COLLEGE POLICIES AND PROCEDURES
MEMORANDUM NO. 357

ANTI-DISCRIMINATION AND HARASSMENT COMPLAINT POLICY SECTION 504/TITLE IX


Date of Issue: September 10, 2014
Revised: August 15, 2016

Please Note: College Policies and Procedures (P&P) Memorandum No. 357 replaces P&P Memorandum No. 351 - Discrimination Complaint Policy and P&P Memorandum No. 352 - Discriminatory Harassment Prevention Policy.

Purpose

The purpose of the Anti-Discrimination and Harassment Complaint Policy is to create an academic and working environment free of unlawful discrimination or harassment and to identify the procedures for handling discrimination, sexual harassment, and other harassment issues, including sexual assault.

The Community College of Philadelphia does not tolerate discrimination or harassment on the basis of age, color, disability, gender, gender identity, genetic information, national origin, marital status, political affiliation, race, religion, sex, sexual orientation, veteran status, or any other basis protected by law. Such behavior is inconsistent with the College’s commitment to excellence and to a community in which mutual respect is a core value as articulated in the College’s Mission, Vision, and Core Values Statements. The prohibition against unlawful discrimination and harassment applies to all levels and areas of College operations and programs, students, administrators, faculty, staff, volunteers, vendors, and contractors.

The College is subject to Titles VI and VII of the Civil Rights Act of 1964, Title IX of the Education Amendments of 1972, sections 503 and 504 of the Rehabilitation Act of 1973, the Americans with Disabilities Act of 1990, as amended, the Age Discrimination in Employment Act, the Equal Pay Act, the Vietnam Era Veterans’ Readjustment Assistance Act of 1974, Federal executive Order 11246, Genetic Information Nondiscrimination Act of 2008 (GINA), and all other rules and regulations that are applicable.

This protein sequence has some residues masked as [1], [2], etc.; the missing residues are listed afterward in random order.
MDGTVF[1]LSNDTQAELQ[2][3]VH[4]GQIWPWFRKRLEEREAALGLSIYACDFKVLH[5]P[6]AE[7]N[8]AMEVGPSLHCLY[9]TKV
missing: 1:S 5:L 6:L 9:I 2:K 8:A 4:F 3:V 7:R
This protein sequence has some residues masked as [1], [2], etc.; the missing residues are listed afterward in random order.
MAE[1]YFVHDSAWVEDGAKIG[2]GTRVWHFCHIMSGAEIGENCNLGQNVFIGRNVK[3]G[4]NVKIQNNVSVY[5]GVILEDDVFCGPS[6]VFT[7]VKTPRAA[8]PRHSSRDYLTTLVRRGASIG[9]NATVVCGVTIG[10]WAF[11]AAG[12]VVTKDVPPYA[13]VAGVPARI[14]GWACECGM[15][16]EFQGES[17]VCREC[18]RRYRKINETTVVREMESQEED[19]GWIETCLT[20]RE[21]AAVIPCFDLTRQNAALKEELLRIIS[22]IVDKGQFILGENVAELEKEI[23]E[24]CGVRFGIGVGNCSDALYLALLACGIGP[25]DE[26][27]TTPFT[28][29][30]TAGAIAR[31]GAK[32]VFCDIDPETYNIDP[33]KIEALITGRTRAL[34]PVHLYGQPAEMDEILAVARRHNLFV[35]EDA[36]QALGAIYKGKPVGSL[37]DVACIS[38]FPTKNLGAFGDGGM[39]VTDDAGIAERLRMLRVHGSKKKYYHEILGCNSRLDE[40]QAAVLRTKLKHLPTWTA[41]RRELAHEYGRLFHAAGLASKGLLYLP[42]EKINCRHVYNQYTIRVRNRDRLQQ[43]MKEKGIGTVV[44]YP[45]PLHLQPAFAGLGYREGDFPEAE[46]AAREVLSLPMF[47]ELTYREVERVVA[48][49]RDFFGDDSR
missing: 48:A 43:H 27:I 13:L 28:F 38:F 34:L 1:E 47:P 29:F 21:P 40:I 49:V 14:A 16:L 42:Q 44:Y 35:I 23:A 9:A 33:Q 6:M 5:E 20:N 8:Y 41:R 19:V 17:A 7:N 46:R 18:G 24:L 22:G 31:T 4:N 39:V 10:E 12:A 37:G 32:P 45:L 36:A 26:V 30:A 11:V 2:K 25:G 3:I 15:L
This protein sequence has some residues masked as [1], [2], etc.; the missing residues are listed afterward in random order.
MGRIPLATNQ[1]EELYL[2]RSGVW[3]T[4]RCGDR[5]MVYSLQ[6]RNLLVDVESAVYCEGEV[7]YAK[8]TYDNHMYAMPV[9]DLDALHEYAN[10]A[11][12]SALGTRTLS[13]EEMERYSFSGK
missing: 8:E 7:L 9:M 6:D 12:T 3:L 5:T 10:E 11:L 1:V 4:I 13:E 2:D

Accountability

Under the direction of the President, the Director, Office of Diversity and Equity shall ensure compliance with this policy. The Director, Office of Diversity and Equity, in conjunction with the College’s Vice Presidents, Deans, and all other staff in a supervisory capacity shall implement this policy. All College employees have a duty to report claims of sexual misconduct or sexual assault to Simon Brown, Director, Office of Diversity and Equity, Title IX Coordinator and Section 504 Coordinator at sbrown@ccp.edu, Room M2-3, 1700 Spring Garden Street, Philadelphia PA 19130, (215) 751-8039.

Prohibited Acts

Discrimination/Harassment – any conduct directed toward an individual or group based upon one or more of the following categories or traits: age, color, disability, gender, gender identity, genetic information, national origin, marital status, political affiliation, race, religion, sex, sexual orientation, veteran status that is sufficiently severe or pervasive to a reasonable person that it alters an individual’s employment condition, educational environment or participation in a College activity and creates intimidating, offensive or a hostile environment for employment, education, or participation in a College activity. Harassment may include, but is not limited to, repeated remarks of a demeaning nature, implied or explicit threats, slurs, innuendoes or gestures, demeaning jokes, stories, pictures, touching or other forms of physical harassment or objects or activities directed at an individual based on any of the above categories or groups.

Sexual Harassment – Unwelcome or unwanted sexual advances, request for sexual favors and other verbal or physical conduct of a sexual nature when:

  1. Submission to or rejection of such conduct is made implicitly or explicitly a term or condition of an individual’s employment, study, or participation in College-sponsored activities; or
  2. Submission to or rejection of such conduct is used as the basis for decisions affecting individual’s study, employment, or participation in College sponsored activities; or